Goodwill Presbyterian Church, Montgomery, Orange County, New York
The original house of worship was probably built of logs. The church records show that the frame of the present edifice, of solid oak, was erected between 1763 and 1765. After an existence of over one hundred and sixty years, it is still staunch and strong, although it has been remodeled and modernized, twice, first in 1830, and again in 1870.
Goodwill Presbyterian Church has the distinction of being the oldest of its denomination but one, in the State, west of the Hudson River, and one of the first twenty-six Presbyterian Churches organized in this country. It also has the added distinction of being the second oldest church in Orange County.
It was established by Scotch-Irish settlers who first settled in this community, possibly, as early as 1720, but the early records of this religious organization have been lost and its history previous to 1729 is shrouded in obscurity. From the records of the Synod of Philadelphia, however, it appears that in September, 1729, they sent a commissioner in the person of John McNeal, to said Synod, who represented the organization, and came before that body to “secure supplies of preaching among them.” Whether they had at this time any formal organization, as a church, cannot be ascertained, as the early records of the Presbytery of Philadelphia are also lost. The year 1729 has, therefore, been taken as the date of the establishment of the church, as through John McNeal the church made application to be taken under the care of the Philadelphia Presbytery.
The settlement was at that time known as Wallkill, and the church was naturally known as the “Wallkill Church,” though Goodwill is the name incorporated in the deed of the ground on which the church stands, dated November 9, 1741, and was probably its corporate name from the first. Ruttenber’s History states: “The territory which contributed to its membership came to be very extensive as the settlement enlarged, hence it is not strange to find this a mother of churches, as many as seven or eight having more or less directly sprung from it, some through bitter controversy, and some in the natural order of growth.”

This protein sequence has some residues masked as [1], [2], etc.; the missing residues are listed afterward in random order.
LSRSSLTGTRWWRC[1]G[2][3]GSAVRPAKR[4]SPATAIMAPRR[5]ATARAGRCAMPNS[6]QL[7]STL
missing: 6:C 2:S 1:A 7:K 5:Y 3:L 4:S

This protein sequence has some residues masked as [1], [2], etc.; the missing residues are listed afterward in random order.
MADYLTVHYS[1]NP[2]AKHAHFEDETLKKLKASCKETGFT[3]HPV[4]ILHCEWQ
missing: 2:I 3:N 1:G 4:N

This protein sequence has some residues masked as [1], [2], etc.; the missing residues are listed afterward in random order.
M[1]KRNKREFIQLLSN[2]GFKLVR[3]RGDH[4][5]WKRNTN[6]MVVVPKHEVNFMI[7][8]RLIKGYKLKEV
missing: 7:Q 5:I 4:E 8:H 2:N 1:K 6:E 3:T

The first structure is believed to have been erected in 1735, although there was some rude building set apart for religious worship some years before this. The Rev. James Milligan Dickson, a former pastor of the church, who delivered a historical address at the one hundred and fiftieth anniversary of the church on July 20, 1876, said: “In the deed of a highway from the Town of Shawangunk to the Goshen line occurs the following in describing the route, ‘by or near the meeting house, now erecting near the settlement of Adam Graham.” ‘The date of this is September 1, 1735. The next church building was erected in 1765, which is still stand-in, and constitutes the main framework of the present structure. In 1830 this building was again remodeled. In 1871 the building was again remodeled.”
A few years ago, a former resident of Montgomery, the Hon. William Graham, of Dubuque, Ia., then in his 91st year, contributed to the Westminister Bulletin the following interesting sketch concerning the traditions of Goodwill Church, which, aside from its humorous feature, serves to illustrate the stern and steadfast fortitude of the pioneers who founded and kept alive this early religious society, as well as the customs of those times. He relates: